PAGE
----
A University of Iowa-led study has found that a series of Southern California earthquakes last summer increased stress on the Garlock Fault, a major earthquake fault line that has been dormant for at least a century.
The researchers used satellite imagery and seismic instruments to map the effects of the Ridgecrest earthquakes, a sequence that began with a magnitude 6.4 foreshock in the Mojave Desert on July 4 before a magnitude 7.1 earthquake that struck the next day. In all, there were more than 100,000 aftershocks stemming from the twin earthquakes.
The analysis by Bill Barnhart, a geodesist at Iowa, and researchers at the U.S. Geological Survey showed the Ridgecrest earthquakes and aftershocks caused “aseismic creep” along a 12- to 16-mile section of the Garlock Fault, which runs east to west for 185 miles from the San Andreas Fault to Death Valley, and perpendicular to the Ridgecrest earthquake region.
“The aseismic creep tells us the Garlock Fault is sensitive to stress changes, and that stresses increased across only a limited area of the fault,” says Barnhart, assistant professor in the UI Department of Earth and Environmental Sciences and corresponding author on the study, published in the journal Geophysical Research Letters.
“So, if—and that’s a big if—this area were to slip in a future earthquake, we are showing where that might happen,” he adds.
The Ridgecrest earthquakes and aftershocks led to ruptures on the surface and below ground right up to the Garlock Fault. Other than the one stressed section on the Garlock Fault identified by the research team, the remaining 165 or so miles of the fault actually shows decreased stress from the Ridgecrest seismic activity.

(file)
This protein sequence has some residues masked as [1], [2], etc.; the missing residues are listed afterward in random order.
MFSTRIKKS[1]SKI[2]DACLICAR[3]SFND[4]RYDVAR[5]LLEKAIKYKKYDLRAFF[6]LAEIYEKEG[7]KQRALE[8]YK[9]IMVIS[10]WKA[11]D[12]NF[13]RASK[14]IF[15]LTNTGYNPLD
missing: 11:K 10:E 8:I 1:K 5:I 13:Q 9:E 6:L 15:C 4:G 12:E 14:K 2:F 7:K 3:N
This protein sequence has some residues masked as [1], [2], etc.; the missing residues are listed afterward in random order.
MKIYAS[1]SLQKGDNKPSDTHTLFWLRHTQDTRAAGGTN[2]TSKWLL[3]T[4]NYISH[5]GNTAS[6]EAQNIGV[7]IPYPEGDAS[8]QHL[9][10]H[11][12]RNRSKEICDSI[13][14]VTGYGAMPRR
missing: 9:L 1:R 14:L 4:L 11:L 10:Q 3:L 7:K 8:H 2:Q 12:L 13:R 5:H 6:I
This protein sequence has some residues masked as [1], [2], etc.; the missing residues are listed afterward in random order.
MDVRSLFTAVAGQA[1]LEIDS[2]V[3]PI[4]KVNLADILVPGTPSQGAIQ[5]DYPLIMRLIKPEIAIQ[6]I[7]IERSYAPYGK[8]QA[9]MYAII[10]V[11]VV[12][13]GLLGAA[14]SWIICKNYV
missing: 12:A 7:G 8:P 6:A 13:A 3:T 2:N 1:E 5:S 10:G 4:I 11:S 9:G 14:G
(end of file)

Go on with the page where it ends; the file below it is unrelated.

“This is good news,” Barnhart says.
Aseismic creep is slip on a fault that does not produce the shaking or seismic waves associated with earthquakes. Creep on the Garlock Fault following the Ridgecrest earthquakes was shallow, occurring from the surface to around 300 feet below ground.
The Garlock Fault has not produced large earthquakes since instrument-keeping began—at least a century—but is considered a potential seismic risk to Southern California.
“The Garlock Fault has been quiet for a long time,” Barnhart says. “But there’s geologic evidence that there have been large earthquakes on it. It’s a major fault line.”
Barnhart’s team says the stressed section could be capable of producing an earthquake between a magnitude 6.7 to a magnitude 7.0 if it ruptured.
“It would be an earthquake of the magnitude of the Ridgecrest sequence,” Barnhart says. “That means it would be big. You’d feel some swaying in Los Angeles, but it wouldn’t be a magnitude 7.8 that could be more damaging.”
Aseismic creep triggered on faults by nearby earthquakes in Southern California are relatively common, and do not necessarily lead to earthquakes, Barnhart says.
Another analysis of the Ridgecrest earthquakes, published this month in the journal Science, reached the same general conclusions about the effects of the Ridgecrest temblors. Barnhart’s study, though, identifies a longer stretch of the Garlock Fault that has slipped, and gives a physical explanation for why the slip happened.
The study, “The July 2019 Ridgecrest California earthquake sequence: Kinematics of slip and stressing in cross-fault ruptures,” was published online on Oct. 15. Contributing authors are Ryan Gold from the USGS Geologic Hazards Center and Gavin Hayes from the USGS National Earthquake Information Center.
The USGS and the Southern California Earthquake Center funded the research.